Why I Love Lectionary Preaching

Advent begins this weekend, marking the end of “ordinary time” in the church calendar and beginning the long and beautiful journey deep into the heart of our faith–the realities of Incarnation, Crucifixion, and Resurrection. I’m stoked.

One of the reasons that I’m stoked is that at Bloom, when the great liturgical cycles begin, typically we start pressing into the Lectionary as a platform and context for our preaching and worship.

As a preacher in particular, I love the Lectionary. I love reflecting on the readings, preaching from it, and I love love love what that does for us as a community–it calls us to read and hear the whole of Scripture, not just the parts that feel good to us or fit our idealogical agenda in the moment.

Growing up in charismatic and evangelical contexts, the preaching calendar, and thus the life of the church, was largely determined by the subjectivities of the lead pastor. Don’t get me wrong–there was and is a lot of good in this. The pastor, sensitive to the Holy Spirit, can design teaching sequences that fit the needs of the congregation and/or shape it in a fresh way for vision and mission. I get that, love it, and certainly do embrace it in my own ministry of the Word. It is a vital way we shepherd.

And yet… if all the local church has is a steady diet of whatever it is the preacher happens to be passionate about in the moment, I contend that both the preacher and the congregation will be impoverished, for both will be determined not by the full canon of Scripture but by whatever “canon” exists in the subjectivities of the preacher. What makes it into the local church will only be whatever passes through the preacher’s ideological grid, and Paul’s declaration to the Ephesian elders in Acts 20 that he did not hesitate to proclaim to them the whole counsel of God (v 27) will go unfulfilled. Our hearts, minds, imaginations, and the language we use to speak of what God is doing in the world will suffer.

Preaching from the lectionary, letting these odd and angular and “wholly other” texts of Scripture speak and have a voice in the church, forces us preachers to confront our ideological biases as we submit our preaching to the faith of the Church (capital “C”), and it helps prevent the particular churches we pastor from drifting away from the loving nurture of Mama Church. Perhaps we’re uncomfortable with the idea of God’s wrath. Too bad. The Church says we’ve got to preach from Amos. Perhaps we’ve grown uncomfortable with the cross. Too bad. The Church tells us we’ve got to preach from Paul. Or perhaps all we ever want to preach are happy-clappy messages of positivity and hope. Too bad. The Church is going to drag us to Gethsemane and Golgotha whether we like it or not.

You see, there’s a chastening here, a disciplining of the local church’s imagination and of the preacher’s tongue. And that’s what I love about it. It keeps us whole, sane, balanced, and submitted. Rowan Williams writes:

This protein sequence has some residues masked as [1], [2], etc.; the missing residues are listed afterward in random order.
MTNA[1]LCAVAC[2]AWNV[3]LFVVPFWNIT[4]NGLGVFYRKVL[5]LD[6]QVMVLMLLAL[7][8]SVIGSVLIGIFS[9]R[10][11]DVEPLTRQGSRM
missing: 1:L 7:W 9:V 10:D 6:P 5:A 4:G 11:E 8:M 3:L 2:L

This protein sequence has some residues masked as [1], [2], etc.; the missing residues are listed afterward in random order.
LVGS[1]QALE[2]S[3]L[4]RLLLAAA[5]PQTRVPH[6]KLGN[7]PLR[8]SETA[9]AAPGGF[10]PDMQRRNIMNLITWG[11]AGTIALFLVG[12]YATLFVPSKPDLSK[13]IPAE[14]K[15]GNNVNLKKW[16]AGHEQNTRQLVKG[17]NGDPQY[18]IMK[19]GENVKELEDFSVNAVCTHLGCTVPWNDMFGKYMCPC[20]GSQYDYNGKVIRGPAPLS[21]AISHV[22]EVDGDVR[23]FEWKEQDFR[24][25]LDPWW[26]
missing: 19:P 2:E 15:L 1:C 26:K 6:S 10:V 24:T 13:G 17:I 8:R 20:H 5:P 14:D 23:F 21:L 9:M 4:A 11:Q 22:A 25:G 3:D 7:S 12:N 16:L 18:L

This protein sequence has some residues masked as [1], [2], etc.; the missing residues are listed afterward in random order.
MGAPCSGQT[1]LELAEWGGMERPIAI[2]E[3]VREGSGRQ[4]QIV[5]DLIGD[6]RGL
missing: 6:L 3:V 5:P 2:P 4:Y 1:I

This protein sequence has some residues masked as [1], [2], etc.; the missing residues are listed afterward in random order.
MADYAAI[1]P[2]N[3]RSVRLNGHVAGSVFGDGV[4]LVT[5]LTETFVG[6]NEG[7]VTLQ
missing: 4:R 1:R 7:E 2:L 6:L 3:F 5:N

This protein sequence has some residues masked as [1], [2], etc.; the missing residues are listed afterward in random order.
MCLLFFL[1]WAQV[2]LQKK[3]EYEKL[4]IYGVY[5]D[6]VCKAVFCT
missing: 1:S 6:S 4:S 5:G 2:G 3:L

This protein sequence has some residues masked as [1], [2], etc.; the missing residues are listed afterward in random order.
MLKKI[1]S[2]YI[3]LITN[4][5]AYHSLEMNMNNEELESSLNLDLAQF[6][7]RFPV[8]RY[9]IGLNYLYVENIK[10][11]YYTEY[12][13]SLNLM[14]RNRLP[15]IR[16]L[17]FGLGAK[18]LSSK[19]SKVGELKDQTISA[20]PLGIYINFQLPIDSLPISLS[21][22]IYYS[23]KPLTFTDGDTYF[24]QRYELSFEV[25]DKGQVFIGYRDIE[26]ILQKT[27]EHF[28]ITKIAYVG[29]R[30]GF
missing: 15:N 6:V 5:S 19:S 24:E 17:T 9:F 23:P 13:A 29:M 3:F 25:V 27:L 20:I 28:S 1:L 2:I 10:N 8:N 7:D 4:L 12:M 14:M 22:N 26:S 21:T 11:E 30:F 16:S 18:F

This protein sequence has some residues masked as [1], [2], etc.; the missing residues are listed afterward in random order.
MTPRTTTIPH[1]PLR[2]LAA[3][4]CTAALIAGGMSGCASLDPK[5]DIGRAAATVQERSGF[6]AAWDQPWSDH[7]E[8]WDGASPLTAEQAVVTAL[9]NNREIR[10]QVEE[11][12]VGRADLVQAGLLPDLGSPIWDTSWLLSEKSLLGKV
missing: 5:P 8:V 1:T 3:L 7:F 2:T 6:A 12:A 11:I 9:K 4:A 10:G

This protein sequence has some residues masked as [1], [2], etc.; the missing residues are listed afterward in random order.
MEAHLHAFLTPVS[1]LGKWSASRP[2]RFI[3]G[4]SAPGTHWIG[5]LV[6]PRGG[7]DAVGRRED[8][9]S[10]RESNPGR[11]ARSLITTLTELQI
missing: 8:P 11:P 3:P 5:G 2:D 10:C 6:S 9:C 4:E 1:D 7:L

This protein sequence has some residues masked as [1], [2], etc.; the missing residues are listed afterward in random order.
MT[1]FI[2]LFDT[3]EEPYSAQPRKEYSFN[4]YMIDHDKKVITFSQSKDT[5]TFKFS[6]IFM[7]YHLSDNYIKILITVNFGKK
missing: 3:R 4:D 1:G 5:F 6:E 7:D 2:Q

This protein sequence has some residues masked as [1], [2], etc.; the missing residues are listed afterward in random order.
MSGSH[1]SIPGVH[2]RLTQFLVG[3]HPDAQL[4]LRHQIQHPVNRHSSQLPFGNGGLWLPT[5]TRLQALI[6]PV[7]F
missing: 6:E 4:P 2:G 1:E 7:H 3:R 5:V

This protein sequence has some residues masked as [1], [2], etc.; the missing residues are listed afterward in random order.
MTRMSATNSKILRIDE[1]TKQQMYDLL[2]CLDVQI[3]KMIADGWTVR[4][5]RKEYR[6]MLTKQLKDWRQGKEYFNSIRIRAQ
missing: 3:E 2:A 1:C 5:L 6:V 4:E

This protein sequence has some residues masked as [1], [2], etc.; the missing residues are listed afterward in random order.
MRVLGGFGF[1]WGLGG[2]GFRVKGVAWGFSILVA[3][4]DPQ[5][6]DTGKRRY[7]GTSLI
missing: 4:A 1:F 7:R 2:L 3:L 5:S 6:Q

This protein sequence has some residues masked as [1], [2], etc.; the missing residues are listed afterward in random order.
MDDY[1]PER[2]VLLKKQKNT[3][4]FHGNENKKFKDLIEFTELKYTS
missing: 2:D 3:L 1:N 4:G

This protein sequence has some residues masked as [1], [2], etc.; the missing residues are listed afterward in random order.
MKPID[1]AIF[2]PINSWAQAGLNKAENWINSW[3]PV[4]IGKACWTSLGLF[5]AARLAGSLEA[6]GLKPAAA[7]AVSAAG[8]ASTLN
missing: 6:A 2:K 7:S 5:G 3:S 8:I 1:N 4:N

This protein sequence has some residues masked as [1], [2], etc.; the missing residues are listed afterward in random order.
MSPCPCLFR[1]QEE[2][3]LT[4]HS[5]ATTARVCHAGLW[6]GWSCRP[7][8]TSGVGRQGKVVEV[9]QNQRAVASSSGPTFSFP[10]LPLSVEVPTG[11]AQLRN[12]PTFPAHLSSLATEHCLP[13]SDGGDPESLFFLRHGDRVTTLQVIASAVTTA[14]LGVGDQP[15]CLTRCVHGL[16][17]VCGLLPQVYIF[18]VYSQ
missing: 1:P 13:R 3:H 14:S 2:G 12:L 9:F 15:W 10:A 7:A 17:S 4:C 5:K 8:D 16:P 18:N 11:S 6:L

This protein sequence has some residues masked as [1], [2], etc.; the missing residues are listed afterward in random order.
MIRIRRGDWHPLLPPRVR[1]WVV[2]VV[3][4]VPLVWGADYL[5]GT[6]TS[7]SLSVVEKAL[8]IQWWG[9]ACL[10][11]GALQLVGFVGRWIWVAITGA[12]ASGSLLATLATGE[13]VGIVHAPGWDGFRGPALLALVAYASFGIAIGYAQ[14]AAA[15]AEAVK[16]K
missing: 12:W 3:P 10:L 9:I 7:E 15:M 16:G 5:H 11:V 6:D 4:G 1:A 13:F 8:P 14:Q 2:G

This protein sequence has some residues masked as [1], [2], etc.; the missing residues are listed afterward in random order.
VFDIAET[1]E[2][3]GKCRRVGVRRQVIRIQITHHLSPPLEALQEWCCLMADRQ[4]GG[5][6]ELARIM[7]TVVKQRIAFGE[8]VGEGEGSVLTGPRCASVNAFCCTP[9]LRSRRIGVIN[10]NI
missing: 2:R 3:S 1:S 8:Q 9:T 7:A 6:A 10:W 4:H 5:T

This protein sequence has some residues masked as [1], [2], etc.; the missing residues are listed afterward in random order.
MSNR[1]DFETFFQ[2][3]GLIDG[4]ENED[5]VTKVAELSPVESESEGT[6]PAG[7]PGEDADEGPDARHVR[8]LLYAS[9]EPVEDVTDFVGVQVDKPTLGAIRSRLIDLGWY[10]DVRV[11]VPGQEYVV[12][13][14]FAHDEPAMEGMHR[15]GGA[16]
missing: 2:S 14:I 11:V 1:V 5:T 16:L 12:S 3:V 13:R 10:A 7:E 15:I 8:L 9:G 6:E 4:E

There is a real passion to make sure that nothing but the scriptural text shapes and decides what the common language of Christians worshipping and thinking should be, and all historical traditions are re-evaluated in this light.  [And] there is an equal insistence that the act of common worship should be both a celebration of the whole meaning of Scripture and a gateway to new life through the retelling and re-hearing of the scriptural narrative. (See more here)

Yes. Like the ancient Jews exiled in Babylon, we are a people in need of knowing our “mother tongue”–the Scriptural story–in order to hang onto our identity in a thoroughly disorienting and identity-destroying culture. And if we are not capable of learning that “mother tongue” because the preacher’s ideological bias creates a filter through which only bits and pieces of Scripture can slip through, we will be seriously impoverished. It is not the preacher’s job to protect the people from the Bible, but rather to welcome them into the beautiful, soul-stirring, often disorienting, always identity-giving world it creates. Failing this, we have abdicated our calling be an extension of the total nurture of Mama Church by substituting our pet issues for her loving counsel.

So, Advent begins. And for the time being we’ll be putting down whatever teaching series we’re working on at Bloom in order to join up with the Church in the telling and retelling our Story, which is, as Rowan Williams teaches, the gateway to new life.

Grace our journey, Advent God.

Amen.

  • I wonder if the lectionary helps shift the emphasis away from preaching-as-center and toward Word and Sacrament. Is preaching meant to be the central performance act? Or is the role of the preacher that of a guide, a shepherd, an usher of the liturgy’s procession–of anyman’s pressing into the Cross, then out into the the world? Not just Charismatic or Evangelical, but the Altar’s removal (and thus the Sanctuary itself?) and the podium’s positioning at center center stage is a broader Western Enlightenment’s development. From happy-clappy to self-help to more, there seems to be a deep desire to bypass Altar and Cross in Christian worship. Perhaps many ways of preaching facilitate just that. But it should be understood as something rather distinct from either the Work of the People or a Sacred Office.

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